Thursday, September 16, 2010

Tonga - Day 8

Hi everyone. After a week of collecting corals, we took a day off to prep the corals for export.

I used to prep the corals for export in these two fiberglass tanks back five years ago. The rope is for the shade cloth, so the cloth can sit flatly over the tanks.

This time around, we got allocated to the concrete tanks.

An assortment of beautiful montiporas sitting on a plastic crate.

And here are the tools to prep the corals. Prepping means to clean the corals of sponge and other things that can foul the water during transit. Inverts like worms, snails, nudibranchs can die in the bag and foul the water, killing the coral. The ax is to trim unnecessary rock that the coral is sitting on.

We had to work fast as the sun was bright and corals can bleach in matter of hours. Even with the shade cloth, we still had some corals bleach. Deep water corals like Pavona maldivensis were especially susceptible to the sun.

For better organization, each type of coral was grouped together. Basically we collect for certain amount of days and then I pick out the best from the batch for the orders. Afterwards, the left over corals are taken back to the sea.

Today was especially hot, the sky was almost pure blue.

A nice tray of pocilloporas. Some are pink, while others are pink and green. These corals are not so popular in the states, but in Europe, they are much more appreciated.

Tongan Scolymia vitiensis comes in mostly in orange and green. Sometimes a pink one will be found. The multiple headed ones look like the Indonesian versions. The colors don't look so good because of the sun. If you don't believe me, the next time you change water in your tank, take your best looking coral and take it outside in the sunlight - for sure it will look "dooky" brown!

It was lunch time and Teau went to look for some grub. This is what he came back with. Barbecue chicken with rice and macaroni and some strange sausages. "This sausage taste like human, yuck!" That is what I said. "How you know what human taste like?" Tau said. "Well if I had to eat you, then I would imagine it would taste like this sausage, what the heck is this made from?" "You don't want to know". "Okay you can have it!"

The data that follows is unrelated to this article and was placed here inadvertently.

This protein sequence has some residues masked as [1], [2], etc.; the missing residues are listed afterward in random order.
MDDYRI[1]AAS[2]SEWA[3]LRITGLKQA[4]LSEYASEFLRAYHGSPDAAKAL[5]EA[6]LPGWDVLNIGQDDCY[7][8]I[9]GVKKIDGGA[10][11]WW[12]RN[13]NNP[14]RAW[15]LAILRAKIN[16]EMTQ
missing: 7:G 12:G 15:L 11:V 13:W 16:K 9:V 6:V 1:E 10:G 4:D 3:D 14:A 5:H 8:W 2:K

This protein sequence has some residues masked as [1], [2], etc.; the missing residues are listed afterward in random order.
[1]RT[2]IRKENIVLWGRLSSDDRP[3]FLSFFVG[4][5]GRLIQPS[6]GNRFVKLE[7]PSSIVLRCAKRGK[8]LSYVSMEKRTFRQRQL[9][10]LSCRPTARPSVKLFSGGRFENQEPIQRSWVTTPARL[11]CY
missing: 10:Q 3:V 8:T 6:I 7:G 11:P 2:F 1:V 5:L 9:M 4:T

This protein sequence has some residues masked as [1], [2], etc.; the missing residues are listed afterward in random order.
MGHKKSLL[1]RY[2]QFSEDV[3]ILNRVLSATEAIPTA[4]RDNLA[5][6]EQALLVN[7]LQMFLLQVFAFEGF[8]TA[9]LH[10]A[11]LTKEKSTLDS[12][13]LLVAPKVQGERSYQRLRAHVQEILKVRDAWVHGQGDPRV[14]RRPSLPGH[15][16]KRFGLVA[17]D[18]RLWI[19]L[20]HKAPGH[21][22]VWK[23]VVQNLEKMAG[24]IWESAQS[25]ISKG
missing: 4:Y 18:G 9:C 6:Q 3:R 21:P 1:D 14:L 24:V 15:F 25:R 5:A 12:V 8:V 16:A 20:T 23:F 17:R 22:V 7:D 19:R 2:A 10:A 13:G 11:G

Back five years ago when I first got to Tonga, I met these two guys. Teau was a new diver (left) and didn't know what coral was and Tau (the one with the hat) didn't know how to swim and worked as boatman. I got Tau a 7mm wet suit and told him to jump in. He was actually scared of the water, but found out that he couldn't sink with the heavy duty wet suit. I told him that he couldn't be a boatman for the rest of his life and told him to learn to dive and collect corals, so he can make more money. As a diver he makes over 10 times a boatman does. With my training on the corals, both of these guys became superb coral collectors. I am very proud of them.

Did I mention that these two guys are from the US? They got deported after getting in trouble with the law - selling drugs. Teau even has multiple bullet wounds! The island really has made them humble though, and of course they regret what they did, could of had a good future in the good old USA. But then again, who would I trust to get good corals if they weren't here? I always tell them that things were meant to be, that three of us would be working together in Tonga - it is destiny!

My laptop to check up on the orders. And my favorite Tongan drink, a pineapple fanta! It is made in Fiji and tastes incredible!

Couple of strays looking for a handout.

This old man was around back five years ago. I used to share my lunch with this chap! Five years on the island really had taken a toll on him though. He was all beat up and scarred and even had a limp. Poor guy, should have ended up in Bali where the dogs are well taken care of.